"I think true happiness can only be found in the wanton indulgence of animals" - Hobbes A clean coop with white builder's sand and pine shavings & an outdoor run of dirt & grass if possible.
A portable coop can be put around the yard if you have hawks.
We've made them from PVC (90 side out for corners) and 1/2" X 1/2" hardware cloth (wire) and a framed door.5 square feet each for bantams10 square feet each for large birds A nest box, they will share.
A complete feed, Game Bird Layena 20% or Manna Pro egg maker 18%If you are planning to raise stronger chicks you need the extra protein. Chicks need 24% and adult Silkies need about 20% protein.
They also have a 30% Manna Pro Game bird show bird feed that you can feed to the chicks if 25% is not available. Southern States has 21% Super Breeder and other good feed.
Organic grain recipe for organic eggs for healthier chickens and people! $$ unless you get it by the truckload or are near an organic health food store in bulk Corn, 2 parts whole or cracked Wheat, 3 or 4 parts Oats, 1 part Sunflower seeds, 1 part hulled, 2 parts shelled Green Lentils, 1 part Split Peas, 1 part Barley, 1 part Millet, 1 part Flax, 1 part Seaweed or Kelp Meal, ½ part, Supplements: (optional)Powdered Organic Garlic, health and parasites Diatomaceous Earth, food grade, for parasites/minerals Chick starter supplement (Mc Murray)Red cell for horses, cap full per gallon or other vitamins Oyster shell, tough shell or calcium chips - Offer layers free choice Granite gravel and grit - Offer chicks for digestion WATER…
FRESH everydaywith (opt): Apple Cider Vinegar (to keep bacteria down)One sliced clove of garlic per gallon if no powdered available Greens or grass or alfalfa hay or kelp meal Some sunlight for Vitamin A (good for coop to get sunlight part of day)Yogurt (live organic) or probiotics, once a week if possible (opt)can mix with oats or lentils & peas to soften them.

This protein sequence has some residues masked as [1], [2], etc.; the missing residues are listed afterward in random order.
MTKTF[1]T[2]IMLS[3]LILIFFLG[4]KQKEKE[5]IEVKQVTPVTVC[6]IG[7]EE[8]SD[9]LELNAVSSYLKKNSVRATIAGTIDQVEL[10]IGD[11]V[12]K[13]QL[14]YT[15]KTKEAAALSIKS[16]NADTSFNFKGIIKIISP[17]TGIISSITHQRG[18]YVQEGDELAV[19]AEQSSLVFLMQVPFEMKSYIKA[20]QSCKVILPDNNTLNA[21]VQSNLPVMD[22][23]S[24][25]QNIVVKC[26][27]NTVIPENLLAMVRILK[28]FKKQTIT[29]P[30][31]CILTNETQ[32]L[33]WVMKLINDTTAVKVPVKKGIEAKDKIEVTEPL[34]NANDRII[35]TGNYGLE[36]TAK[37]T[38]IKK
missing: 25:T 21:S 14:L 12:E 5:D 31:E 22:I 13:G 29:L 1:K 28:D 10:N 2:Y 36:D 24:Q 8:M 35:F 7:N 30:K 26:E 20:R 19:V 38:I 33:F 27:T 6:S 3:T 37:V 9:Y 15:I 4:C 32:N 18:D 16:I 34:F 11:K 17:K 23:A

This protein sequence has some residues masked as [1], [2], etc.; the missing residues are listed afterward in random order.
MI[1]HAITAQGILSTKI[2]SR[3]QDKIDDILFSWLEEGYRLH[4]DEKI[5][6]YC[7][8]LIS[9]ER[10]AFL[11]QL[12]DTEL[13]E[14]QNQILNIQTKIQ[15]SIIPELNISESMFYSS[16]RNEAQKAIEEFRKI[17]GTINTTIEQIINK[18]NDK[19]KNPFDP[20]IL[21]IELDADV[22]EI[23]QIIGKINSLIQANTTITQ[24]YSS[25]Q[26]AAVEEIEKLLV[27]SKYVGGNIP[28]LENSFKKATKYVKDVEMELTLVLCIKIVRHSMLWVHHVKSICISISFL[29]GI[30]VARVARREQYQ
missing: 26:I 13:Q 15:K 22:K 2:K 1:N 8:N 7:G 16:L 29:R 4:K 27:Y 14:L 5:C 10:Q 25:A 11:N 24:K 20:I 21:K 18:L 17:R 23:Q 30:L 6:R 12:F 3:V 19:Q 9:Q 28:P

Or Incubate eggs at 99 ½ to 100 degrees, judge temp by length of hatch.(21 days to hatch) Hatch in a clean incubator Humidity 50% or more and then 65% or more at hatch time.
Use an oblong plastic tub or cage, careful that their feet won't go through the bottom wire and get stuck 1/2" X 1/2" or cover solid.When chicks first hatch, I put them in a long plastic tub on paper towels with a red colored flood light over one end of the tub. The first couple days I put it in a peanut butter jar cap with a rock in it to keep them from walking in it.I dip their beaks in the water gently as soon as they hatch. The first couple days of life I grind up the chick starter if I’m feeding bantams.They will usually peep and taste the water and drink it. Some will not eat right away, but usually start eating by the end of the first 24 hours of life.Always make sure your newly hatched babies know where the water is! They say chicks can go without food for a couple days, but if you aren’t shipping them there is no need to put them under that stress. On the 5th week they can go outside with heat lamps if it’s cold and clean shavings if the weather is ok.Feed Chick Starter around 20% – 24% until they are 8 weeks. At 8 weeks they are usually fully feathered and can go outside without a lamp if the weather is OK.Also have granite gravel and grit for them at all times. Feed them Grower at 20 to 24% until they are about 6 to 7 months.When they start laying eggs you should switch them to Layena at about 18 %.If you plan to hatch chicks, mix with Game Bird starter or layena to raise the protein for stronger chicks.Or you can feed them other protein to boost the percentage, such as cooked egg.Always offer oyster shell free choice to laying hens.